On the surface, it’s easy to dismiss Fantastic Beasts and Where to Find Them as a cynical cash-grab squeezed from a lucrative franchise. It comes as a pleasant surprise that Fantastic Beasts not only proves there’s still new ground to trod in J.K. Rowling’s magical world — for now, at least.
Written by Rowling and directed by David Yates (who helmed the previous four Potter movies), the movie is derived from rich source material (an eponymous pseudo-textbook/bestiary and the Potterverse in general) rather than a strict adaptation, which is perhaps its greatest strength; its twists, turns, and revelations are largely fresh and unspoiled, and Rowling has room to breathe while making her debut as a screenwriter.
The movie consists of two separate plot threads that cross paths a few times on the way to a shared climax. The main story centers on Newt Scamander (Eddie Redmayne), an eccentric young wizard and “magizoologist” — basically a supernatural naturalist whose life work is to collect, catalog, and protect magical creatures, which he stores in a TARDIS-like suitcase whose interior is a sprawling wildlife park that Marlin Perkins would have killed for.
His work becomes a bit of a nightmare when Scamander, played to the hilt of charming awkwardness by Redmayne, arrives in New York City circa 1926 and his Niffler (a kleptomaniacal platypus thingy) escapes, followed by several more magical critters after a mix-up with factory worker Jacob Kowalski (Dan Fogler). The latter is a “No-Maj” (that’s American for “Muggle”), whose worldview is hugely altered when he, Newt, demoted wizard-cop Porpentina Goldstein (Katherine Waterston), and her empath sister Queenie (Alison Sudol) attempt to recapture the wayward animals before they wreak too much havoc.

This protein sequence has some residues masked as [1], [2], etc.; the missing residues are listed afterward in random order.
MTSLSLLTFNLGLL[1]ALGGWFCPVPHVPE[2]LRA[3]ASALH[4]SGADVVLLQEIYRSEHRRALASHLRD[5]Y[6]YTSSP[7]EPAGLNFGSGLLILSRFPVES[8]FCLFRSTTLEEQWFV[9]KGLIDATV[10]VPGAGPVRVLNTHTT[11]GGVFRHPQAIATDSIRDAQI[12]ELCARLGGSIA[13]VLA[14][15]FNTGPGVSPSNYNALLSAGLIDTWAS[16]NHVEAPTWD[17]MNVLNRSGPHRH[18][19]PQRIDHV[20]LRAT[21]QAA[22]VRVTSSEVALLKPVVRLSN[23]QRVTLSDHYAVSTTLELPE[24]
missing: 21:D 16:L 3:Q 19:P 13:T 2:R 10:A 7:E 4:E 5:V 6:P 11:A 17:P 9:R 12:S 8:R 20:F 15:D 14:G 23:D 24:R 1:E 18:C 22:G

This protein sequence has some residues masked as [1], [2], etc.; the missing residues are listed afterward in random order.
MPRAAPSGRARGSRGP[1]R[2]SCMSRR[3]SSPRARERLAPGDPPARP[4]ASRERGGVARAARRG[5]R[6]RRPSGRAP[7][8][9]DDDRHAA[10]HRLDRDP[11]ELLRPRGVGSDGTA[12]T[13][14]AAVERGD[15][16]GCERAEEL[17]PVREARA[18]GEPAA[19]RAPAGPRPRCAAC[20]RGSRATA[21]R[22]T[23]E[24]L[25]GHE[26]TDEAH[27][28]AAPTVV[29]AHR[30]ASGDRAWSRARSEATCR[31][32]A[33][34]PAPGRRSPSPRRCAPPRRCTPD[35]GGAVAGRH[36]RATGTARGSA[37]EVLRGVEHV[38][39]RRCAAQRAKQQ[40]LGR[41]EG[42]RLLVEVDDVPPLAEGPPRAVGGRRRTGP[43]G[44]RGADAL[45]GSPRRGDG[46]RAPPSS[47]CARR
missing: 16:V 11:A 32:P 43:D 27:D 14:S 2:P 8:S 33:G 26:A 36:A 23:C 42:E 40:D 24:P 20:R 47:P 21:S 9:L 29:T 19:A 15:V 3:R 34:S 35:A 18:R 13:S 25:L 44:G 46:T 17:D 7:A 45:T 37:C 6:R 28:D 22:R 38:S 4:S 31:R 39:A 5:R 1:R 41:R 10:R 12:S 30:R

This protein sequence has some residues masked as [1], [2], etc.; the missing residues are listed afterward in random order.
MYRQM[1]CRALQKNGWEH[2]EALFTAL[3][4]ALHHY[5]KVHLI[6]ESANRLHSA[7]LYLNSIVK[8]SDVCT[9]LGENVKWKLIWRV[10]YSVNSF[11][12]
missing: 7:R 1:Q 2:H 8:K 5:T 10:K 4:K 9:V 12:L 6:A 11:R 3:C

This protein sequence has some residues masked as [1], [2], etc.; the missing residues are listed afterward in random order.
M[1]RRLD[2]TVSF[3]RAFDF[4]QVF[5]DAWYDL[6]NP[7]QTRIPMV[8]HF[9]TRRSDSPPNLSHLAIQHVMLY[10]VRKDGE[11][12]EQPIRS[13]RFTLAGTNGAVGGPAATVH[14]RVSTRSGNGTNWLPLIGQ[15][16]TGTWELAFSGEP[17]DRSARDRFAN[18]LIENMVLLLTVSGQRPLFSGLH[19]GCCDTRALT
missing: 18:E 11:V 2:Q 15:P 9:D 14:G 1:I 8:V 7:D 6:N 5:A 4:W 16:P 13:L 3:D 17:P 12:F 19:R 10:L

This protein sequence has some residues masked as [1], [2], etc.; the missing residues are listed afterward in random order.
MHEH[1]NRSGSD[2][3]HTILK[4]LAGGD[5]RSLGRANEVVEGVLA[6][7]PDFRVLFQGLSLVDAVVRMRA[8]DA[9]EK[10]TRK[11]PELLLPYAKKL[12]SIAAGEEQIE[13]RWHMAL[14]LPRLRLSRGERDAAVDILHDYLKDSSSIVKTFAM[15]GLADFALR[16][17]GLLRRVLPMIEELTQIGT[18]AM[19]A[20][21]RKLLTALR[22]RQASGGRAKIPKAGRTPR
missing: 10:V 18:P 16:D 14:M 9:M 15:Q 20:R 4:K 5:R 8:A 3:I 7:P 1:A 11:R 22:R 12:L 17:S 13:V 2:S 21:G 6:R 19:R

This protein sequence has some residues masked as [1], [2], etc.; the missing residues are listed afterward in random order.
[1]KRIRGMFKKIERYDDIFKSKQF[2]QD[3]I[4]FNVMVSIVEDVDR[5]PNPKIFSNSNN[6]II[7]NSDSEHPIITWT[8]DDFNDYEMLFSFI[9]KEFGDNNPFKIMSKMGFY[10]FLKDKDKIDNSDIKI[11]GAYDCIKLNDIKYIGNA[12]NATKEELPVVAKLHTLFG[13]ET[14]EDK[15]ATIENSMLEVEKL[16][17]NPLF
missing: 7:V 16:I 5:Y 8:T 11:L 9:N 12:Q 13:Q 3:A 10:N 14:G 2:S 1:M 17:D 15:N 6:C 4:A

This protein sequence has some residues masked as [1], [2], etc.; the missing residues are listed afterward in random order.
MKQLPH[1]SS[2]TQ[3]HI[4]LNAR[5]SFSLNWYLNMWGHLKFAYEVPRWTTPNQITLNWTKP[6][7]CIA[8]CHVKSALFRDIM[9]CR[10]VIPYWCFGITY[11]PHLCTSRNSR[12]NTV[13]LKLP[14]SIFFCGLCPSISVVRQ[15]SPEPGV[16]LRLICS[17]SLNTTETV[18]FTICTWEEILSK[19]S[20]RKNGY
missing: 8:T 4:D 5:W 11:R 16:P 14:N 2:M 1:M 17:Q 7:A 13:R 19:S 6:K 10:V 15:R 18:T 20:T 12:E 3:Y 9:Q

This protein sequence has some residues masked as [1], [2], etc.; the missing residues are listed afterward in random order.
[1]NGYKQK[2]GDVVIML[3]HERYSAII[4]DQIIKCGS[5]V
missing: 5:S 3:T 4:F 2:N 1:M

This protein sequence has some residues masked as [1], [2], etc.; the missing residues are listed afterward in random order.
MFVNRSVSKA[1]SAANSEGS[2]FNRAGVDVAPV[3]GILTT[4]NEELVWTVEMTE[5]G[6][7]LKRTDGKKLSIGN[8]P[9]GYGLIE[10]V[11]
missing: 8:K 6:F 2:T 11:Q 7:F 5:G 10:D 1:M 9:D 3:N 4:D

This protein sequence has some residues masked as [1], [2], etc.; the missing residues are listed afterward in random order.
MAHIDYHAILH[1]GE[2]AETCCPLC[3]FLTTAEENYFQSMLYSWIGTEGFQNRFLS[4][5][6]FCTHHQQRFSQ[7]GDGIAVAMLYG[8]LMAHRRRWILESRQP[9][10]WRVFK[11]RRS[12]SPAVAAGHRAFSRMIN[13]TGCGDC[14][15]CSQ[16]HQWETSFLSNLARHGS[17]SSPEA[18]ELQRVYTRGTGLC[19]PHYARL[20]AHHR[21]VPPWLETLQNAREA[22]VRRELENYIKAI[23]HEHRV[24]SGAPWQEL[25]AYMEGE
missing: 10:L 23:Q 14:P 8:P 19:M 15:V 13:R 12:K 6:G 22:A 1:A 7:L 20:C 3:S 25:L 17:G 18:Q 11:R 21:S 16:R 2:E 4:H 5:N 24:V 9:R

Their timing sucks: A violent, invisible force has smashed entire tenement buildings and soon graduates to murder. This is used to fuel hysteria by Mary Lou Barebone (Samantha Morton), leader a group of anti-witch crusaders called the New Salem Philanthropic Society, which is more interested in the witch-hunting than the philanthropy. Barebone makes a show of fostering children from magical families, abusing the ones who don’t conform to her harsh rhetoric. One such child is Creedence (Ezra Miller), a deeply troubled lad with a mysterious connection to Percival Graves (Colin Farrell), the director of magical security for the Magical Congress of the United States of America. As if that weren’t enough trouble, there’s also a wizard-dictator on the rise.
Redmayne makes a solid Doctor Who-esque lead, but his co-stars make him work for his share of the spotlight with characterizations and performances that evoke a Golden Age feel. Waterston makes for an enjoyably sweet and earnest yet tough as nails leading lady who is no mere damsel in distress. Fogler plays Jacob as much more than just a hapless sidekick, and his romance with Queenie has such amazing chemistry that even this hardened critic got a little choked-up.
Rowling’s trademark social consciousness is on display throughout, and the story’s themes of irrational hatred toward those we see as “other”, the dangers of complacency, the extent to which some pursue power and control, and the risks of isolationism feel eerily prescient. Her sharp ear for dialogue and ability to turn a phrase adds sizzle to the steak; hopefully she has several more scripts in her future.
If there is a sizable complaint to be had about Fantastic Beasts it’s that it falls prey to the usual bloated excess that has come to define modern big-budget blockbusters, including the same over-reliance on fast-and-furious set-pieces and mass urban destruction as a go-to climax. In these instances Rowling’s sensibilities clash with those of Yates; fortunately, the movie is all the better for it.